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Film MFA No Experience/ Program Recommendations?


Hi everyone!

I'm a junior in college right now majoring in English and minoring in Africana Studies, and I recently have started realizing I may want to work in film. I have no film experience but have done a lot of journalism and literary/visual magazine work and have done many creative works (poetry, mostly). I'm an English major and hopefully will be taking a Screenwriting class in the Fall, but that is the extent to which my college supports film really.

I want to spend the next few months/year (even though in a perfect world I would apply this Fall) trying to teach myself how to create content logistically so I can complete applications, but we'll see how that goes. I was wondering how out there would it be for me to apply to an MFA program in film? Ideally I'd want to go into directing, but I also enjoy writing and have no shortage of ideas for movies, I'd just want to direct them rather than hand off scripts.

I see the purpose of a Masters to learn and genuinely want to do so through film school, but are my chances just abysmal for any good school? I do have above 3.7 gpa from a top liberal arts college and a good resume with a lot of very different experiences, it's just not film-focused. I would want to do a program that is very focused on the industry and those kind of connections but also ideally offers a wide range of experiences. While I don't have film experience, my resume is quit strong academically and extra-curricularly besides that. Does anyone have any program recommendations as well?
I'm far from the only person to listen to. I'd make sure you get a lot of opinions before you send out applications, but from what I know you don't need any kind of film college for film graduate school. Although it might help a little.

I know a couple people who have gotten degrees in sciences and have gotten into an MFA program. So I wouldn't worry about that.

In fact different backgrounds might come across as appealing.

However, most mfa directing programs ask to see previous work. Some of them even ask for 2 videos. One you've made and then one for specifically their application (AFI) I think theres a couple directions you could take that. You could either write and direct your own thing. Reach out to people to help you. Or you could go and try to get experience on set, and try to learn quickly, and meet people who would help your film.

I think colleges will look at your creativity with the movie rather than your production value. Meaning your writing will probably come into play a lot here.

I will just for warn that when I went to film school the teachers asked the students how many of us wanted to write and direct. And about 96% of students raised their hands. Then by the end of the class probably about 15% of the students still wanted to direct. It's definitely something that you learn is for you by doing it. Not nearly as glamorous as myself, or other people assume. It's a lot of stress, a lot of pressure, and things never go the exact way you want it to.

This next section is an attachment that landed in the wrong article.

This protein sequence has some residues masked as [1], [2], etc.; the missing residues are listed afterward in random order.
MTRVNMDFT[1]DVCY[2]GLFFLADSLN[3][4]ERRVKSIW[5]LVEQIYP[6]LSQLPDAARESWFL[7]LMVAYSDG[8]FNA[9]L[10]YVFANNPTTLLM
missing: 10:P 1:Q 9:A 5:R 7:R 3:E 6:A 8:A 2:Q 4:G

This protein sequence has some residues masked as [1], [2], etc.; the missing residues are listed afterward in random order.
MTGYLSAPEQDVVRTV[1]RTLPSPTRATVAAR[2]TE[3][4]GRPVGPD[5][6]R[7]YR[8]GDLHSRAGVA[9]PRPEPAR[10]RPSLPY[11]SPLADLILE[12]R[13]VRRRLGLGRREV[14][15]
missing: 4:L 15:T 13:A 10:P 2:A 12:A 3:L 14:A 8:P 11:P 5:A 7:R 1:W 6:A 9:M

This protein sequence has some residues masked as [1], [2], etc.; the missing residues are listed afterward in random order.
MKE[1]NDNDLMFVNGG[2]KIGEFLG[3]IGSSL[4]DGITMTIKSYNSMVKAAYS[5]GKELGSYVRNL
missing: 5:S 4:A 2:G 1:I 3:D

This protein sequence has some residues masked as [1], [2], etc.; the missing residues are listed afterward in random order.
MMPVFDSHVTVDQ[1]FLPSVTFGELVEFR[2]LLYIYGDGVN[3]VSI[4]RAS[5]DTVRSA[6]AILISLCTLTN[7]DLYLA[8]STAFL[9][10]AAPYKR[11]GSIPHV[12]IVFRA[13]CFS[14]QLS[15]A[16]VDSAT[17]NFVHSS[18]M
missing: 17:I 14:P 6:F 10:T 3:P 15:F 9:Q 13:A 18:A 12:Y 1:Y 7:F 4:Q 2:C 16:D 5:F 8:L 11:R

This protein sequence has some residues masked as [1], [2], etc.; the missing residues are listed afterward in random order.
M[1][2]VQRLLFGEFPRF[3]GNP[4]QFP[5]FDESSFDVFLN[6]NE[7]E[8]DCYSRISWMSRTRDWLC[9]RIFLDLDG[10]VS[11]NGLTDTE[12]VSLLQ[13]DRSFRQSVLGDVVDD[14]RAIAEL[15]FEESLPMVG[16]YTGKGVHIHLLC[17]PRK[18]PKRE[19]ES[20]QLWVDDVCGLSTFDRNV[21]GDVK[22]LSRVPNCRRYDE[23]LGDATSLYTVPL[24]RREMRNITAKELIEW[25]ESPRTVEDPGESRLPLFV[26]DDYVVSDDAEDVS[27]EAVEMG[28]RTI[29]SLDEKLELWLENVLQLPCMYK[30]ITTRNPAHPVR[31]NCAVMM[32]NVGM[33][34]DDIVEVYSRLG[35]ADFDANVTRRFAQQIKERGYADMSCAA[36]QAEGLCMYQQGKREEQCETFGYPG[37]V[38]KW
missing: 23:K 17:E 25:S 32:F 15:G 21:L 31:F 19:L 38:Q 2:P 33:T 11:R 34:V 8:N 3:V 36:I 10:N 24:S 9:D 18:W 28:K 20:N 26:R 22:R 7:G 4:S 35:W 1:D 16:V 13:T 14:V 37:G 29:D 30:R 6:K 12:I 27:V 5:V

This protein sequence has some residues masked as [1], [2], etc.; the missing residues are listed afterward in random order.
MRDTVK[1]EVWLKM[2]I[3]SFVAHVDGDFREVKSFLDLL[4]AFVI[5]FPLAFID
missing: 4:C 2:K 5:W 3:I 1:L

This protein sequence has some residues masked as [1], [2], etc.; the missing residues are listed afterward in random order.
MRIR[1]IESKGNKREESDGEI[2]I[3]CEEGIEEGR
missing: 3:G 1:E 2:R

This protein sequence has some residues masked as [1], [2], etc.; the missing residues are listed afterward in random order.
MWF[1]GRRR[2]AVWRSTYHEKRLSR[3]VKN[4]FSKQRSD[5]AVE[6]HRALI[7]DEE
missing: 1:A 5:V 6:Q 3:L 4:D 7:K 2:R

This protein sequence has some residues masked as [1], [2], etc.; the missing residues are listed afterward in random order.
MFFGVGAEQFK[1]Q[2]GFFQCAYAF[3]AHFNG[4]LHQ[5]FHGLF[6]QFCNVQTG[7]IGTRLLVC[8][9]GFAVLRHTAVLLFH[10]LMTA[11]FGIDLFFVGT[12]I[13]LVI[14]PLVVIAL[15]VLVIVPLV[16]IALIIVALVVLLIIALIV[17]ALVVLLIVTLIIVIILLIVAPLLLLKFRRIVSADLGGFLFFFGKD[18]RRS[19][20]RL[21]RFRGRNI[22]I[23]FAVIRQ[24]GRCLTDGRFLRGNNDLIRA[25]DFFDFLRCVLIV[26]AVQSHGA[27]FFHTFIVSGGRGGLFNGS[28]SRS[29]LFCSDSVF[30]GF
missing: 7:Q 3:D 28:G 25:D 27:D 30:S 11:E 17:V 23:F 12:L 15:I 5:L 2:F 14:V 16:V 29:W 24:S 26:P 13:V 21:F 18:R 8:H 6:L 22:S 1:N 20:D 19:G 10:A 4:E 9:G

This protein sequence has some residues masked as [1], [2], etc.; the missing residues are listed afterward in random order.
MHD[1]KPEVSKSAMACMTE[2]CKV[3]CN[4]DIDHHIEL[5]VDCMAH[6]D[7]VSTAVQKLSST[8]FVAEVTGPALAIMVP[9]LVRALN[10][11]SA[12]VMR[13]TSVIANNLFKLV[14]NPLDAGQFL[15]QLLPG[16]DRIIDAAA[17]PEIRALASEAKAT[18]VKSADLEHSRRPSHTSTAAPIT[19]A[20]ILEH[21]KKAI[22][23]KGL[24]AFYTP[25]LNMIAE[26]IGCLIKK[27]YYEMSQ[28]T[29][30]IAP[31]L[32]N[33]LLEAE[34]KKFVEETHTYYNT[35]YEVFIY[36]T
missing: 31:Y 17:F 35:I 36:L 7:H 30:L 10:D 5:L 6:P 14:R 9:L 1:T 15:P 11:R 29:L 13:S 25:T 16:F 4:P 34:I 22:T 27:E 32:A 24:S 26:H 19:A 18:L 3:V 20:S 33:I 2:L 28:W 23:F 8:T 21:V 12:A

I hope that doesn't discourage anything. It's incredibly rewarding to complete a film, and directing may be the exact thing for you.

It's just an insane amount of hard work. I think there is an overly dramatized idea of the "Hollywood life" of having easy work, making millions, signing autographs, hanging with hot people, but it's far from that. The only people that are close to that are actors, and you don't hear about how even they have to get up at 4 in the morning for make up. Or put in 16 hour days 6 days a week for 3 months.

Again not meaning to discourage it's just a fake idea Hollywood seems to have on people. If you think it's for you and really want to direct, then I suggest spending your time on writing a 5 min short. and make it as creative as possible. drama is hard to do in 5 minutes, comedy usually works better. And then I'd reach out to other filmmakers you know, and if need be friends and family to shoot it. Then I'd apply to the top 10 schools. Hollywood reporter rates them every year. You can't go wrong with chapman, loyola, usc, ucla, afi, columbia, nyu.

Good Luck!


Thank you so much! This is all great info and not discouraging at all. Something that made me realize I want to do film is that it's the only job I can imagine doing anything, even just getting coffee for the set all day, and still feel fulfilled and accomplished. Even if the role was small, I helped make the film or tv show. Hard work actually attracts me, so working hard on something I love is the life I dream of for myself.
I was admitted to Chapman this year with no “experience”. I didn’t study screenwriting or film in undergrad. Since my focus was on television writing, I spent time breaking down scripts and teleplays to get a handle on the format. And I wrote. When I had a chance to take screenwriting workshops in undergrad, I jumped at the opportunity. Honing your storytelling skills can take you far, in my experience.

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